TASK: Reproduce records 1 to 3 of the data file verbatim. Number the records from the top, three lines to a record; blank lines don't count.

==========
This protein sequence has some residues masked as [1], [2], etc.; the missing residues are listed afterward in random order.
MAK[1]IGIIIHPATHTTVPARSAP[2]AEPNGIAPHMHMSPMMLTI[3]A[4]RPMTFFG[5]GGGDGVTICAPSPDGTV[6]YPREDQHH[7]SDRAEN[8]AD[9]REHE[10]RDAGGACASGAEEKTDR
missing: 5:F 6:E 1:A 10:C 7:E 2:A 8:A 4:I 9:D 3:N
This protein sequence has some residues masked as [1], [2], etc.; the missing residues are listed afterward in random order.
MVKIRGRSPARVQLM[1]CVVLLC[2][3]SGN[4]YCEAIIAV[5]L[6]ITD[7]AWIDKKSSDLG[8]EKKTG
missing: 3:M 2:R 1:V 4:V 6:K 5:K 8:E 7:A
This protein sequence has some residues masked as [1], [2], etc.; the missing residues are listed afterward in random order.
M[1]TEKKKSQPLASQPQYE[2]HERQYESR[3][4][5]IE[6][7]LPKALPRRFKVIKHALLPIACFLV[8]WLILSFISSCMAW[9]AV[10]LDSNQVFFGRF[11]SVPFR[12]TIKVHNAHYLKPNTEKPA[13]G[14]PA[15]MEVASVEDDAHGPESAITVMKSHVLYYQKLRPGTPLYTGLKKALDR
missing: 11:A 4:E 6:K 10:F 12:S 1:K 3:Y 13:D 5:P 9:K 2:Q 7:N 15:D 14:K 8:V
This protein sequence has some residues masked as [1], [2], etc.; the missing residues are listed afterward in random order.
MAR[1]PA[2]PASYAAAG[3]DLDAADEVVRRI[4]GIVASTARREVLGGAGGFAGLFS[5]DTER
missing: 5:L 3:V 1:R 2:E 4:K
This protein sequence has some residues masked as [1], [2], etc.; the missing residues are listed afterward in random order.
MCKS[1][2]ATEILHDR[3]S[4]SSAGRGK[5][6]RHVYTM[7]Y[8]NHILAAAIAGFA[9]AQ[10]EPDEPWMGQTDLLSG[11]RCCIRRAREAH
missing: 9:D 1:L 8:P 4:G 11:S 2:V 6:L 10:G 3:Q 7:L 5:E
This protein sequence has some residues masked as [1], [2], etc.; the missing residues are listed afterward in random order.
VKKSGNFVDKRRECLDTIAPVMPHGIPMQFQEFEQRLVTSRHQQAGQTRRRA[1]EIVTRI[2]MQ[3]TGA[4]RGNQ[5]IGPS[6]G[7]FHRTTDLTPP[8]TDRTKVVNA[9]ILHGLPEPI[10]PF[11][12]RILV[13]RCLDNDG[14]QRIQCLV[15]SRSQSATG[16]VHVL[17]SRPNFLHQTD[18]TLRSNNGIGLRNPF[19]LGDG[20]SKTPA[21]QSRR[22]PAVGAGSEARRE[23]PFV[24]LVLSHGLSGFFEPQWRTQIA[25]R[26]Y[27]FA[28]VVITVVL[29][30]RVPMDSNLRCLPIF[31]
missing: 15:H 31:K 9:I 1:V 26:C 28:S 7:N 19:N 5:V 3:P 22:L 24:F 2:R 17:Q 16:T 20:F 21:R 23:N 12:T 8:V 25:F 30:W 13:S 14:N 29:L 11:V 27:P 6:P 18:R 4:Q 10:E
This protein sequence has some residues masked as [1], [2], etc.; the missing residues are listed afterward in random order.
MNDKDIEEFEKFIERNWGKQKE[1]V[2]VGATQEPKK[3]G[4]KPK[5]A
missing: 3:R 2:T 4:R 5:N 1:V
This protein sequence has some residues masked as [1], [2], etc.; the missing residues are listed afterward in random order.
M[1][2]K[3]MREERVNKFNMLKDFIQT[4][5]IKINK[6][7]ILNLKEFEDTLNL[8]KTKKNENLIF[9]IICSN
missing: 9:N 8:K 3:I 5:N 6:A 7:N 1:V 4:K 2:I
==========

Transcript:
This protein sequence has some residues masked as [1], [2], etc.; the missing residues are listed afterward in random order.
MAK[1]IGIIIHPATHTTVPARSAP[2]AEPNGIAPHMHMSPMMLTI[3]A[4]RPMTFFG[5]GGGDGVTICAPSPDGTV[6]YPREDQHH[7]SDRAEN[8]AD[9]REHE[10]RDAGGACASGAEEKTDR
missing: 5:F 6:E 1:A 10:C 7:E 2:A 8:A 4:I 9:D 3:N
This protein sequence has some residues masked as [1], [2], etc.; the missing residues are listed afterward in random order.
MVKIRGRSPARVQLM[1]CVVLLC[2][3]SGN[4]YCEAIIAV[5]L[6]ITD[7]AWIDKKSSDLG[8]EKKTG
missing: 3:M 2:R 1:V 4:V 6:K 5:K 8:E 7:A
This protein sequence has some residues masked as [1], [2], etc.; the missing residues are listed afterward in random order.
M[1]TEKKKSQPLASQPQYE[2]HERQYESR[3][4][5]IE[6][7]LPKALPRRFKVIKHALLPIACFLV[8]WLILSFISSCMAW[9]AV[10]LDSNQVFFGRF[11]SVPFR[12]TIKVHNAHYLKPNTEKPA[13]G[14]PA[15]MEVASVEDDAHGPESAITVMKSHVLYYQKLRPGTPLYTGLKKALDR
missing: 11:A 4:E 6:K 10:F 12:S 1:K 3:Y 13:D 5:P 9:K 2:Q 7:N 15:D 14:K 8:V